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In Re: Electro Carbonium Private Ltd. Vs. in Re: Electric Materials Company Private Ltd. - Court Judgment

LegalCrystal Citation
SubjectCompany
CourtKarnataka High Court
Decided On
Judge
Reported in[1982]52CompCas234(Kar)
ActsCompanies Act, 1956 - Sections 391, 391(1), 394, 394(1) and 394A
AppellantIn Re: Electro Carbonium Private Ltd.
RespondentIn Re: Electric Materials Company Private Ltd.
Advocates:W.K. Sundar Murthy, Adv.
Excerpt:
.....of the appellant which is a device to avoid tax. - [1966] 2 comp lj 278 (cal). it was distinguished by the madras high court on the sole ground that, in the calcutta case, the court held the scheme of amalgamation itself to be bad and, therefore, the petition was not maintainable......since the statutory requirement of holding a meeting of the shareholders for approving the scheme of amalgamation has been complied with by both the companies. the counsel for the applicants-companies has relied upon the decision of the madras high court in the case of in re union services private ltd. [1973] 43 comp cas 319. in the said case for the registrar of companies, reliance was placed on the decision of the calcutta high court in in re carron tea company ltd. [1966] 2 comp lj 278 (cal). it was distinguished by the madras high court on the sole ground that, in the calcutta case, the court held the scheme of amalgamation itself to be bad and, therefore, the petition was not maintainable. in my opinion, it is not sufficient to decide the question whether the application.....
Judgment:

Chandrakantharaj URS, J.

1. Heard the learned counsel on the office objection. The office objection is to the effect that a petition by only one of the companies, under s. 391(1)(b) of the Companies Act, is not maintainable when the prayer is for amalgamation of the petitioner-company and another company. The two companies have filed a common petition.

2. It is contended for the applicants-companies that a common petition is maintainable since the statutory requirement of holding a meeting of the shareholders for approving the scheme of amalgamation has been complied with by both the companies. The counsel for the applicants-companies has relied upon the decision of the Madras High Court in the case of In re Union Services Private Ltd. [1973] 43 Comp Cas 319. In the said case for the Registrar of Companies, reliance was placed on the decision of the Calcutta High Court in In re Carron Tea Company Ltd. [1966] 2 Comp LJ 278 (Cal). It was distinguished by the Madras High Court on the sole ground that, in the Calcutta case, the court held the scheme of amalgamation itself to be bad and, therefore, the petition was not maintainable. In my opinion, it is not sufficient to decide the question whether the application should be made by both the companies separately or a common petition is maintainable. The scheme of s. 391 is such that it provides for one company taking over the assets right to manage another company and amalgamate the same with itself. The process can be reversed by the transferor-company. In both the Calcutta and Madras cases aforementioned, the courts have also held that both the companies must be before the court. Therefore, the question is narrowed down to decide on the point whether both the companies can maintain joint petition or should file two separate petitions. Having regard to s. 394A of the Companies Act which requires that on any application made under s. 391 or s. 394, notice shall be taken out to the Central Government, it is indicative that both the companies which are distinct entities must take out that notice to the Central Government. Therefore, I am inclined to take the view that a common petition is not maintainable but two separate petitions must be filed by the transferee and transferor-companies though for the same purpose. This view is further strengthened by the prov. to clause (b)(vi) to sub-s. (1) of s. 394, which contemplates that no order for amalgamation and any scheme in connection therewith may be sanctioned by the court, unless the court receives a report from the Company Law Board or the Registrar that the affairs of the company have not been conducted in a manner prejudicial to the interests of its members or to public interest. In other words, the proviso contemplates that there must be a report in respect of each of the companies, in regard to the management of its affairs, until the date of amalgamation.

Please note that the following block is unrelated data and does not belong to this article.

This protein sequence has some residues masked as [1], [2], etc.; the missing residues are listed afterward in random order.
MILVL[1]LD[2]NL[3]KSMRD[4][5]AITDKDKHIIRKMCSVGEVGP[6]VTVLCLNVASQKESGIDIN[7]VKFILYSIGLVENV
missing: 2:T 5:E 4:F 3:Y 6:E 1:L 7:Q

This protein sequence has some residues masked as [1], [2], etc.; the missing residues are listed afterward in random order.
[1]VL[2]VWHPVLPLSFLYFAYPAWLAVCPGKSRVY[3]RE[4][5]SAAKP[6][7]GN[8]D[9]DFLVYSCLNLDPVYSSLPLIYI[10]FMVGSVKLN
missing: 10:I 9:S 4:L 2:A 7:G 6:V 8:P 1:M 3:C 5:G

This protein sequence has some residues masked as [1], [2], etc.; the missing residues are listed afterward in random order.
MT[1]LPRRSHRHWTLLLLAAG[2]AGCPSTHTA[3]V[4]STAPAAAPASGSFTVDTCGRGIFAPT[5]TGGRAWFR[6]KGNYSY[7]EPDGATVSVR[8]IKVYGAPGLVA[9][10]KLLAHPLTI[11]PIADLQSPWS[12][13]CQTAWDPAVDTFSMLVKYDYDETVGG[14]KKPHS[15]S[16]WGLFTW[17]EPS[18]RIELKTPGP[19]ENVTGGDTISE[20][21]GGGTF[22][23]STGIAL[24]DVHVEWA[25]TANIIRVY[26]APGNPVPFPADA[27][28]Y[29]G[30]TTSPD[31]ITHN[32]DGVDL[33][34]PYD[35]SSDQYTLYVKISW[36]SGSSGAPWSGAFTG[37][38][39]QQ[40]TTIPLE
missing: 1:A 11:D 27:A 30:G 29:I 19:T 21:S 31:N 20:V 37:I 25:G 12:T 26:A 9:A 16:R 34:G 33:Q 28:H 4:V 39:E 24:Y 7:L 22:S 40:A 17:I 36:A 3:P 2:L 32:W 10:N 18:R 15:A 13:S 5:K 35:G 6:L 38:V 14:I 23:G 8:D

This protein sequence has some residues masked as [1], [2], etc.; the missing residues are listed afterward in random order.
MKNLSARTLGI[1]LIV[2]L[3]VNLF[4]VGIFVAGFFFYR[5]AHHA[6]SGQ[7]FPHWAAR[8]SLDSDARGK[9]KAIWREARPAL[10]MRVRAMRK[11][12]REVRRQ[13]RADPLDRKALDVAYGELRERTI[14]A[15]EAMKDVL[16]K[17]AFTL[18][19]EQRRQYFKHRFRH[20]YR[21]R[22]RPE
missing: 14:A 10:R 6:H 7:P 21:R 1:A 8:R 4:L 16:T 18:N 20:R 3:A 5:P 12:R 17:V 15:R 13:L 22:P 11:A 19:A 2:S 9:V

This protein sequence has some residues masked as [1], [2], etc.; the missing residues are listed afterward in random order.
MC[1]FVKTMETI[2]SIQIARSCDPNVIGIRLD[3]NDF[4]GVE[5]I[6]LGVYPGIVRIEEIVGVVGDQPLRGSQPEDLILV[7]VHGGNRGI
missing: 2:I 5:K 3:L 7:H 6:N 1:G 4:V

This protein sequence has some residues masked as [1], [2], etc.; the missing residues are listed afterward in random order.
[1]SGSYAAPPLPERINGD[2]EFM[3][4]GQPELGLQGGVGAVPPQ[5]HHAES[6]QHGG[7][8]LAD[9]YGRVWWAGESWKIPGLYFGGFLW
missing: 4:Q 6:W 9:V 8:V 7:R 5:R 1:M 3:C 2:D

3. In this view of the matter, the office objection is upheld and the applicants are directed to make two separate applications for amalgamation under s. 391 of the Companies Act.


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